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Indian car manufacturing industry in the last one year

The implementation of Demonetisation and GST has cast its spell on several industries but, the auto industry seems to be among the most affected industries. Think it’s all bad? Stay hooked to find out.

Many Indians preferred to buy automobiles by paying cash rather than taking a loan. For the purchase of a new car, the psychology is simple and straightforward; car loans aren’t tax deductible and even with Zero EMI loans, we always end up paying a lot more money than its actual price for an ever depreciating property. Besides, the showrooms also brought to table better offers when the payments were made in cash. For the purchase of a second hand car, the buyer had an advantage of registering his car at a much lower price than the paid up price to avoid probable interrogations from the income tax department. Yes, this is the harsh reality. Once the demonetization took its toll, here’s what happened: the footfall at dealership store decreased by about 75% and the bookings went down by about 50% (Source). Next came the GST wave bringing huge threats to the sports and luxury segments of the automobile industry. The taxes levied on luxury cars (SUVs and large sized Sedans) were about 40% to 50% making it extremely unreasonable from the consumers’ perspective.

Trying to cope with the new rules and regulations, the automobile industry has considerably cut down its ad spending. Last year’s trends reveal that the decline in ad spends were about 30 to 40%. This segment significantly contributes about 8% of the overall ad spends and the resulting ad spend cuts would definitely have a negative impact on the advertising industry.

This is not all, 5 major car companies have withdrawn themselves from taking part in the Delhi Auto Expo 2018 seeking to cut costs as a result of weak sales. The 5 companies include Audi, Volkswagen, Skoda, Nissan and General Motors. Companies spend millions on setting up their cars for demo during the expo and the loss of hopes on the return on investment post the implementation of the Goods and Services Tax might be a huge reason for withdrawal.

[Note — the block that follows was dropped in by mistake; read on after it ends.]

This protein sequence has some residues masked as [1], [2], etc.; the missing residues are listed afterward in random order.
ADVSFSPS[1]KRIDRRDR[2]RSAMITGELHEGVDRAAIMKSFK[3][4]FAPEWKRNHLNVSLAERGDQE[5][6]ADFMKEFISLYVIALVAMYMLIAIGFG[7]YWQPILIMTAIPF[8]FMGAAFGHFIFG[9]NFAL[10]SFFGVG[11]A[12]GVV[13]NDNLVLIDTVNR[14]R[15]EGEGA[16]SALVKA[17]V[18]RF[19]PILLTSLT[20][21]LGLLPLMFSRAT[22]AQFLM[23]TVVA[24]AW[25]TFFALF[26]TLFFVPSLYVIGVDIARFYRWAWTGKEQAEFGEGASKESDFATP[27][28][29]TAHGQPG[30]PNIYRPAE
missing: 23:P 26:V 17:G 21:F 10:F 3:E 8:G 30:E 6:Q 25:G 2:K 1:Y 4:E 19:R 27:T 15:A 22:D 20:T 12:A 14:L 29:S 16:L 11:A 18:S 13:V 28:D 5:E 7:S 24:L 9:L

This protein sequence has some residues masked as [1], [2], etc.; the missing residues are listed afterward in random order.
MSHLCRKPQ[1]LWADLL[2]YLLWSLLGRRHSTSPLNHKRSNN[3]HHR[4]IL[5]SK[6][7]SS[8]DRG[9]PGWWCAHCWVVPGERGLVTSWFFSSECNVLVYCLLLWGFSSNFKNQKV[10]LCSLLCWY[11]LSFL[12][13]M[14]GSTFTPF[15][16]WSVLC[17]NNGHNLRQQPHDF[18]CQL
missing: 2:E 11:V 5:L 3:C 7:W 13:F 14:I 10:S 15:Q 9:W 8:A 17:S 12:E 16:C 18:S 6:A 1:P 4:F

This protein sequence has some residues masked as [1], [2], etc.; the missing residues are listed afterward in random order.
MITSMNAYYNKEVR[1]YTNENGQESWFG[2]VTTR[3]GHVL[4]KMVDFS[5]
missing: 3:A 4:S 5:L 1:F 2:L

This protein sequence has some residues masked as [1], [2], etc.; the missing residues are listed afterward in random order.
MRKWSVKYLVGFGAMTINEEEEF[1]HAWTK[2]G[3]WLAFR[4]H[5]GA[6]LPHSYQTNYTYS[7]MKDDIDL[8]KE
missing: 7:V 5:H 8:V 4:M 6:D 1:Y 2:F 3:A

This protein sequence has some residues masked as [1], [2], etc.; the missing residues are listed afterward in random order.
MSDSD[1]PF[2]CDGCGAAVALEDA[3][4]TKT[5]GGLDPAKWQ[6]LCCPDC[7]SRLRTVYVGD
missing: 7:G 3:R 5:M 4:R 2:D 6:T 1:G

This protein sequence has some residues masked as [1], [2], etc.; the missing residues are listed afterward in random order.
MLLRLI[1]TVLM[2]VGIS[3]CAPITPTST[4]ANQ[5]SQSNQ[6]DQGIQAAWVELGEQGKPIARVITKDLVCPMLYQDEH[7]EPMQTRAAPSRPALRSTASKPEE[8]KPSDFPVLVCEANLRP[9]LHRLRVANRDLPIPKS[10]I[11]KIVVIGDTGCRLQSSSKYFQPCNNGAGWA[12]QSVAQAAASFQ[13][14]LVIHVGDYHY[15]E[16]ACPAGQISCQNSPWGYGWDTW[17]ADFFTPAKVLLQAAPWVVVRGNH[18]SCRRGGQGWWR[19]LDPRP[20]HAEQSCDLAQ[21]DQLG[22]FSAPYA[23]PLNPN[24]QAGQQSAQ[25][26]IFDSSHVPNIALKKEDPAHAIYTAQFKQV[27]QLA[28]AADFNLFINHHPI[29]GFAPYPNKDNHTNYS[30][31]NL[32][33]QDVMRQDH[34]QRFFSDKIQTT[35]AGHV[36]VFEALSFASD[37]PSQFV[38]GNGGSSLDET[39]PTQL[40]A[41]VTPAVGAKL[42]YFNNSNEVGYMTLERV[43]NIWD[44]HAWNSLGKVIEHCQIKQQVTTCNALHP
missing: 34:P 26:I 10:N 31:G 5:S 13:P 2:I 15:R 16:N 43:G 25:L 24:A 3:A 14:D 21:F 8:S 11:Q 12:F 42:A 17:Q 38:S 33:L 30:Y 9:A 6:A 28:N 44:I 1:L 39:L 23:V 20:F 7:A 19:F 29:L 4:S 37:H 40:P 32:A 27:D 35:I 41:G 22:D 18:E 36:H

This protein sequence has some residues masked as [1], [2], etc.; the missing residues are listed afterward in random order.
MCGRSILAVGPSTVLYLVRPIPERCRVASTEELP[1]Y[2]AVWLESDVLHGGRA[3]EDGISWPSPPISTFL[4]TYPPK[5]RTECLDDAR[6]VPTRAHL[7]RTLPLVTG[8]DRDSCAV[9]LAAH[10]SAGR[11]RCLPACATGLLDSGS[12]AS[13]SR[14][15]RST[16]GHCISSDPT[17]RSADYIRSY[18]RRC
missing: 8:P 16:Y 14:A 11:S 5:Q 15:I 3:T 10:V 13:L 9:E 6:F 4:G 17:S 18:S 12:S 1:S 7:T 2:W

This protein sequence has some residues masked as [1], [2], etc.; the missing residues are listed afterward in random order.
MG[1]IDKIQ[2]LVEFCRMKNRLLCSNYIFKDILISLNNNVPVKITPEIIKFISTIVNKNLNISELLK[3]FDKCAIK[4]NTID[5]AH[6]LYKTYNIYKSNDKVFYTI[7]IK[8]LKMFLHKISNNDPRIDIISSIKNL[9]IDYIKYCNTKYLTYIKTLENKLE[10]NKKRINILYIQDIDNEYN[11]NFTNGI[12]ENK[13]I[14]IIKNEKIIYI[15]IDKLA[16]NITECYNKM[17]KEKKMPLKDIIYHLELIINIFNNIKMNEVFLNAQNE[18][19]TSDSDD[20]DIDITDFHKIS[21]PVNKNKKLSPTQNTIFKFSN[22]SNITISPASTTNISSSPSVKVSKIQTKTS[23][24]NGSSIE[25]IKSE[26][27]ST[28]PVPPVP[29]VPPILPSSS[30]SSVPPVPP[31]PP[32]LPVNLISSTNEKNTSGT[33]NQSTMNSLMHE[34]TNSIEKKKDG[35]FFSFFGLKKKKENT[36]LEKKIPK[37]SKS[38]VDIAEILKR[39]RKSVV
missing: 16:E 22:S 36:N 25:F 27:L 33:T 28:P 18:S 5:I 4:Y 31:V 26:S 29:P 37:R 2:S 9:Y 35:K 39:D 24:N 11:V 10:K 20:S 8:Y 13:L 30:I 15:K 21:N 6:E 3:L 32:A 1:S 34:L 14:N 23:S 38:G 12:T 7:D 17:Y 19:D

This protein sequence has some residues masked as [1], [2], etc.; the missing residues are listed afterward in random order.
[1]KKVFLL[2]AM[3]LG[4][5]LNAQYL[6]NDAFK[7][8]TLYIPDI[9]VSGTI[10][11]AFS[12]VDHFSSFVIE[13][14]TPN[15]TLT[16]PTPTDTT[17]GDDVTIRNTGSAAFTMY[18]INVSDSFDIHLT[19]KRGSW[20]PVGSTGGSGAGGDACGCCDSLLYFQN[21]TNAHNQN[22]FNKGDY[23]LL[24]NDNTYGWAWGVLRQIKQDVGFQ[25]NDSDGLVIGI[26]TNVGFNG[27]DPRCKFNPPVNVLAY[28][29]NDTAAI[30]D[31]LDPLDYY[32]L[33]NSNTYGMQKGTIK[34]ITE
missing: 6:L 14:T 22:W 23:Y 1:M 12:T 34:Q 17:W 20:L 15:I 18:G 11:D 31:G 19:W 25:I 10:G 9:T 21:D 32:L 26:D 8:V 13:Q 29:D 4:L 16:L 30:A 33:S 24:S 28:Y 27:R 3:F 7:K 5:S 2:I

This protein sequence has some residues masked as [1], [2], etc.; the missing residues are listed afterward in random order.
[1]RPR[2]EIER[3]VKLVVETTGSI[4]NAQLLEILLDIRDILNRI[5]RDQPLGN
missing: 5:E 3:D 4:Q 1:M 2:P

“Now is when the Indian Auto Sector should look at more feasible and contemporary advertising formats to reach out to its audience in order to make up for the loss of awareness that is incurred due to ad spend cuts” says Siddharth Gupta, Chief Business Officer at GreedyGame – an in-game native advertising company.

Among all the mishaps for the luxury segment, the price cut euphoria on the lower end vehicles has led to a considerable increase in footfall and sales. Besides, the good monsoons this year have also favored a part of the auto industry. A recent article on the Economic Times states that the market seems to be settling down after the initial apprehensions. Brands catering to the passenger vehicle segment have all seen an upsurge in July, 2017. Maruti Suzuki, as expected, stood above its competitors reporting a 20.6% rise in their July sales. Other car manufacturers enjoying the growth include Hyundai, Mahindra & Mahindra and TATA motors.

To conclude, the roller coaster ride for the passenger vehicle segment seems to have come to a halt while the sports and luxury segment still rides on. With time, new strategies and offerings from the brands, the luxury segment might settle well too. Would the craze and sentiment behind buying these luxury cars eventually push people to accommodate the hiked pricing? Only time can tell.

This is a YourStory community post, written by one of our readers.The images and content in this post belong to their respective owners. If you feel that any content posted here is a violation of your copyright, please write to us at mystory@yourstory.com and we will take it down. There has been no commercial exchange by YourStory for the publication of this article.
Nikita Veerabhadraiah is a Senior Associate, Marketing and Communication at GreedyGame. A startup enthusiast who believes in working towards bringing about a significant positive change and making a commendable impact wherever. A learner at heart.

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